Germ Patrol: Remedies for 8 Common Winter Illnesses

Germ-Proof Your Child

  • Have your child wash her hands before meals, after using the bathroom, or whenever she touches other kids, pets, or communal toys. Make sure she scrubs for 20 seconds -- about the time it takes to sing "Happy Birthday" twice.
  • Always keep baby wipes or a sanitizing gel in your diaper bag, your purse, and the car.
  • Teach your child to sneeze or cough into a tissue. If he doesn't have one handy, he should use the crook of his elbow.
  • Clean toys weekly with hot soapy water or a sanitizing spray.
  • If a bottle, sippy cup, or pacifier falls on the floor, always wash it before giving it back to your child. "There's no three-second rule," says Dr. Jennifer Shu. "If it touches the ground, it's dirty."
  • Steer clear of toys and books in the waiting room at the doctor's office, which are loaded with germs. Take along your own instead.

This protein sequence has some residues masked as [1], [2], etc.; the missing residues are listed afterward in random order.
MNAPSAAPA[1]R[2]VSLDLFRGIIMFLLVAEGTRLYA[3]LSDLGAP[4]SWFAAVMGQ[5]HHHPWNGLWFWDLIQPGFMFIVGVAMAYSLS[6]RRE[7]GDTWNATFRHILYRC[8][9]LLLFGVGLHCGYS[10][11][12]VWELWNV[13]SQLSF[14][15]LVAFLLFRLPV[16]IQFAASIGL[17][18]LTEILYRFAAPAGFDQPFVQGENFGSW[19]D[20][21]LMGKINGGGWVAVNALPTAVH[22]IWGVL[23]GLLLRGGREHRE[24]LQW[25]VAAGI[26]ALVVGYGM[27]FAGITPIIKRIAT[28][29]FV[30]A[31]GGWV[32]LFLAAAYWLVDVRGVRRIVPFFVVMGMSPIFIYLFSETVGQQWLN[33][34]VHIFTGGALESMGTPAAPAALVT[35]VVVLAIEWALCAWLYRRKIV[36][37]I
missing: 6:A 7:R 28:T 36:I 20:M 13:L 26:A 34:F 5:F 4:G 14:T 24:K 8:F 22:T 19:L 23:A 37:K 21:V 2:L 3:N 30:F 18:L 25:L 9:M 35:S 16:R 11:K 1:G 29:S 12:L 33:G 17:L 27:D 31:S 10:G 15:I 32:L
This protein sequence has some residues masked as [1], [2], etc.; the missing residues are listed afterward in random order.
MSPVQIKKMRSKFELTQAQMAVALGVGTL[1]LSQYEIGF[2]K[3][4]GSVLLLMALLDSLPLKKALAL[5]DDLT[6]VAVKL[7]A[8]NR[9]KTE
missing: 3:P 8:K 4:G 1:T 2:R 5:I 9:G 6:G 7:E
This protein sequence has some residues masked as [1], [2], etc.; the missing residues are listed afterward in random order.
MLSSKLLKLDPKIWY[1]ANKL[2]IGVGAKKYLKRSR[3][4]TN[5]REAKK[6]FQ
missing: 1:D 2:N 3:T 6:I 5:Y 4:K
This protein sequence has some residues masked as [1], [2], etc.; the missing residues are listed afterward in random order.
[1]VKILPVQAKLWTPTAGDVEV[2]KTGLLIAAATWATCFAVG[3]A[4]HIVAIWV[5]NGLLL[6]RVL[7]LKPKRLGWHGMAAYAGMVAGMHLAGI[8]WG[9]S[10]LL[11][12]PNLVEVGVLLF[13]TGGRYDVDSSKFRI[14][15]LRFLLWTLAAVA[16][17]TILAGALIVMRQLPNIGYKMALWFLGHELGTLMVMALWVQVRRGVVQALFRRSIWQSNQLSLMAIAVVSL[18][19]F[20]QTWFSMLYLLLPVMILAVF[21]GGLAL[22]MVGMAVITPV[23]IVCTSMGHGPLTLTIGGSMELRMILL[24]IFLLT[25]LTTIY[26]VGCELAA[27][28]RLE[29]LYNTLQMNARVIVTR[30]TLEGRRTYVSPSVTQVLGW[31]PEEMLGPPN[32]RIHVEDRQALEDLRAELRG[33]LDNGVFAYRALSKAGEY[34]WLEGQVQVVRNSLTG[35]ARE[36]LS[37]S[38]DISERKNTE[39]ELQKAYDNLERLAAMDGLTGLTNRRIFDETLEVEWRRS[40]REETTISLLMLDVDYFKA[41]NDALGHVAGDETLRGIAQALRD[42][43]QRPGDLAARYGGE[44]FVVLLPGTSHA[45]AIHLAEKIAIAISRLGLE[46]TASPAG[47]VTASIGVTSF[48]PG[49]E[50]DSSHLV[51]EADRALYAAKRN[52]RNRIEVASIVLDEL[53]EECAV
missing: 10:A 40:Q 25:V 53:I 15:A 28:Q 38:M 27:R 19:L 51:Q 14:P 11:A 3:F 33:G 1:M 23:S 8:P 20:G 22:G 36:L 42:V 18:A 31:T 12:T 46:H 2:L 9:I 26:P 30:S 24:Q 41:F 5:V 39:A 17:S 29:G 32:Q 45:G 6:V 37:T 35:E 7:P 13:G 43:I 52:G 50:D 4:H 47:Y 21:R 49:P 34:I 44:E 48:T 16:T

• Don't share personal objects with your child -- including utensils, toothbrushes, cups, washcloths, towels, and combs -- and don't let siblings share them either.

Originally published in the November 2008 issue of Parents magazine.

All content on this Web site, including medical opinion and any other health-related information, is for informational purposes only and should not be considered to be a specific diagnosis or treatment plan for any individual situation. Use of this site and the information contained herein does not create a doctor-patient relationship. Always seek the direct advice of your own doctor in connection with any questions or issues you may have regarding your own health or the health of others.

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